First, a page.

Latin for Children and Young Adults

Did you know that Dr. Seuss has been translated into Latin? So has Winnie the Pooh, the Hobbit, and even Harry Potter!

In the old days (before the 1980s), children often learned classical languages by simply reading texts from Homer, Virgil, or the Latin Bible. They can still do that today – with the new addition of childhood favorites. Scroll below for a list of great books to boost your child’s enjoyment of Latin.

For children who want to read real Bible stories in Latin, I run a reading group with a simplified version of the Vulgate. Children learn inductively by seeing repeated grammar and vocabulary and by looking at medieval and modern illustrations of the text.

For more grammatically savvy students (both children and adults), I run a yearly Latin I class using Wheelock’s classic textbook. Though Wheelock includes a healthy dose of grammar, the curriculum is also chock full of original Latin texts, and the grammar is a handmaid to understanding the classical authors themselves.

For advanced students who have at least one year of Latin, I run a reading group using the unedited Vulgate. It keeps the best of us on our toes!

For more information about the reading groups, check out the links above or contact me directly. In the meantime, enjoy browsing the list below!

John Tenniel's illustration of Alice and the White Rabbit

Beginner to Intermediate

  1. Asterix the Gaul (Asterix Gallus) – the first volume of the famous French comic book, recommended as “a really good way of learning your first proper Latin sentences.”

  2. How the Grinch Stole Christmas (Quomodo invidiosus nomine Grinchus Christi natalem abrogaverit) – this Latin translation (and the other Seuss ones below) even keep the rhymes!

  3. Green Eggs and Ham (Virent Ova! Viret Perna!) – Dr. Seuss’s breakfast menu never sounded so sophisticated.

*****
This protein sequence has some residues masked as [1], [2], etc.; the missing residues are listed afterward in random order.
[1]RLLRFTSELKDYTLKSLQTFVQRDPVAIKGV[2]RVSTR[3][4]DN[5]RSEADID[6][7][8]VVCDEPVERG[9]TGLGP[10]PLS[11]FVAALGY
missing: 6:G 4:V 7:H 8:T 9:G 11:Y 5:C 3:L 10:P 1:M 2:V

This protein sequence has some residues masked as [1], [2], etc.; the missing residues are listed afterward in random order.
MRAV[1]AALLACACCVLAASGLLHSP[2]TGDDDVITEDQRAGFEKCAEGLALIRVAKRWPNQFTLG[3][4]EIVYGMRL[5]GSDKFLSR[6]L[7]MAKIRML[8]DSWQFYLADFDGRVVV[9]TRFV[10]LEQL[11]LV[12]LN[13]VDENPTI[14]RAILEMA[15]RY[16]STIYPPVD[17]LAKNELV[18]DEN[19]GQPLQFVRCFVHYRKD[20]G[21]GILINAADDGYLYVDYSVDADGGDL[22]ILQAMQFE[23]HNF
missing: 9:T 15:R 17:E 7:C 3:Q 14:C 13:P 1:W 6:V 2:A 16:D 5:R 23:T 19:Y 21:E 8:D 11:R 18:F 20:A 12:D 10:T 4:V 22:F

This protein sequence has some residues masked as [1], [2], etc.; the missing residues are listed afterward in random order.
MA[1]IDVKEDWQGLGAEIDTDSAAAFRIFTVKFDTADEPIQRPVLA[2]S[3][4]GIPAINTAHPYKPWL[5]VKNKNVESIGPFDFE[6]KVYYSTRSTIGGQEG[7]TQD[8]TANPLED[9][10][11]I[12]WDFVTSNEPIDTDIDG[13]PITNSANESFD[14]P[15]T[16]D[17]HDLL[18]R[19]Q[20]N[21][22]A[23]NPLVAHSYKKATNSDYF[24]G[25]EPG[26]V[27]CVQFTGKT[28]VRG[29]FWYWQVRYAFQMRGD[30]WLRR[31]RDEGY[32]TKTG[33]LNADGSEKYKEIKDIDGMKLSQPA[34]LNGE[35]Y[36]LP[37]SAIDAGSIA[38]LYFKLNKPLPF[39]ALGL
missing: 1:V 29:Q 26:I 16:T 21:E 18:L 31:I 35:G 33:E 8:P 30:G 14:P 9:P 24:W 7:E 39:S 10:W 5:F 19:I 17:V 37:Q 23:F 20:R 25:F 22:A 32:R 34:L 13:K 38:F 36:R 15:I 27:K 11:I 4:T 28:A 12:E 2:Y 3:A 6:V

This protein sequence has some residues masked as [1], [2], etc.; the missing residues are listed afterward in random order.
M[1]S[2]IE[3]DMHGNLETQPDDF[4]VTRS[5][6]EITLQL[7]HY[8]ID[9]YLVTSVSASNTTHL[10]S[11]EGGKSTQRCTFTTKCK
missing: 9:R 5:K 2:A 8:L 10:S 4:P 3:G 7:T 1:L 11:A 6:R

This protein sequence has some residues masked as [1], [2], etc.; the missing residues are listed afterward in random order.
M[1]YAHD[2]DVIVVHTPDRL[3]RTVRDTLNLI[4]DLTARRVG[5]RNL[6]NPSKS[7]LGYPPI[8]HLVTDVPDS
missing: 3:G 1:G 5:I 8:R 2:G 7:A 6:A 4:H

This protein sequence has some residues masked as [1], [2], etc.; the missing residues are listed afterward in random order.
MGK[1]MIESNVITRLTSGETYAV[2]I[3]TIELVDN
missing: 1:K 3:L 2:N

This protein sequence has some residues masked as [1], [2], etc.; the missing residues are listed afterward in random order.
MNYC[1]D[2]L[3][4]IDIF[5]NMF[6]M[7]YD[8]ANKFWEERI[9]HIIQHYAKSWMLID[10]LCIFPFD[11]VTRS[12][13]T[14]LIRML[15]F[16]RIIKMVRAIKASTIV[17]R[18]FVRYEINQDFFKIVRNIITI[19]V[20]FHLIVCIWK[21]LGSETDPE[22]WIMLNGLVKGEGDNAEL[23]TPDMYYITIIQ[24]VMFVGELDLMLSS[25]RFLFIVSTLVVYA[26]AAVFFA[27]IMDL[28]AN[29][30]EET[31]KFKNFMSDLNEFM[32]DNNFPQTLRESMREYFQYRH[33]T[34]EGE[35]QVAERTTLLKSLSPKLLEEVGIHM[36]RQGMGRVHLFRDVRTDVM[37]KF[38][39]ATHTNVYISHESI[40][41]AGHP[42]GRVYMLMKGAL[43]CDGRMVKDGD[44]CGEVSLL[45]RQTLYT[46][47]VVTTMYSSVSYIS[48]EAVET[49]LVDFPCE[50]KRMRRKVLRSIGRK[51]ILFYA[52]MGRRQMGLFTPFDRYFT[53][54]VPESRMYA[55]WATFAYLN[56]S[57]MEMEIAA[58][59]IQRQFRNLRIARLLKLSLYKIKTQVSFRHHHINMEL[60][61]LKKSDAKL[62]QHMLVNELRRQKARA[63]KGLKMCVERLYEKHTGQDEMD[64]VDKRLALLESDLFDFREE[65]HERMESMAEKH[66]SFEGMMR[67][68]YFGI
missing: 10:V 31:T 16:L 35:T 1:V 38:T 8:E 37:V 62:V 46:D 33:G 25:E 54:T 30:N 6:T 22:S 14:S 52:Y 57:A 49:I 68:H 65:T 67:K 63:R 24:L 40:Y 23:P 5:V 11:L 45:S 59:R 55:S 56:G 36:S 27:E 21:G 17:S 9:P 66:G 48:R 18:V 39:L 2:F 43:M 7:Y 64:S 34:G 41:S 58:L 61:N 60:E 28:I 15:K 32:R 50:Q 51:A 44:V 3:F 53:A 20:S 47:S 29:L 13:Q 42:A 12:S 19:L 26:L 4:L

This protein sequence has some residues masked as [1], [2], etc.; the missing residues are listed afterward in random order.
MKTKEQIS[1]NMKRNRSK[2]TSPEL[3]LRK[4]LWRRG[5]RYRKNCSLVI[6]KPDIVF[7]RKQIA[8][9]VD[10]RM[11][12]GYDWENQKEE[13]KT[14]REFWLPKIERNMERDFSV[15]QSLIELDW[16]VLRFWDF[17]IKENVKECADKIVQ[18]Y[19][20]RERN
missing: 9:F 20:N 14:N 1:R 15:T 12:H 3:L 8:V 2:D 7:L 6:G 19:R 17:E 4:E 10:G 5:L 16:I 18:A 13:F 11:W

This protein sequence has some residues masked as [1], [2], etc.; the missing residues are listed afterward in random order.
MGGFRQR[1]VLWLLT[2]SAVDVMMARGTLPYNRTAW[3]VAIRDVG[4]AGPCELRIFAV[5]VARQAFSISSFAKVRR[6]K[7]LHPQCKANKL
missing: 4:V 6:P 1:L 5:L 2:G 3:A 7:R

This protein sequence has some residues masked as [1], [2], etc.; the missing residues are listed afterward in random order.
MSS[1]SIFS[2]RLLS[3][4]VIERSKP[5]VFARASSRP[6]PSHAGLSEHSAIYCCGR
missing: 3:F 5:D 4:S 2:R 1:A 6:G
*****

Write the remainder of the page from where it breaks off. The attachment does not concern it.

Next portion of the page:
4. The Cat in the Hat (Cattus Petasatus) – a suave and smooth-talking feline becomes Latinate.

  5. Winnie the Pooh (Winnie ille Pu) – translated in the 1950s and still a classic.

  6. Alice’s Adventures in Wonderland (Alicia in Terra Mirabili) – If Alice’s adventures weren’t already strange enough, here’s a new journey down the rabbit hole.

  7. The Latin Vulgate (Biblia Sacra Vulgata) – oops! This is not a modern work, but it’s one of the best tools for learning Latin. The Vulgate is a Latin translation of the Scriptures made in the 5th century by Jerome, and the Latin is simple and readable. Maybe that’s not surprising, since vulgata means “common,” and the translation was for widespread popular use.

John Tenniel's classic black-and-white drawing of the White Rabbit from Alice in Wonderland


Sometimes when classicists translate modern works into Latin, they make them showpieces. The following books have difficult Latin but will reward the undaunted Latin learner.

  1. The Hobbit (Hobbitus Ille) – a translation of a favorite by JRR Tolkien.

  2. Harry Potter and the Sorcerer’s Stone (Harrius Potter et Philosophi Lapis) – Not for the faint of heart, but full of clever Latin constructions.

  3. Harry Potter and the Chamber of Secrets (Harrius Potter et Camera Secretorum) – Ditto. Wingardium leviosa!

For more on learning Latin, as well as logic and poetry, check out the courses and reading groups above.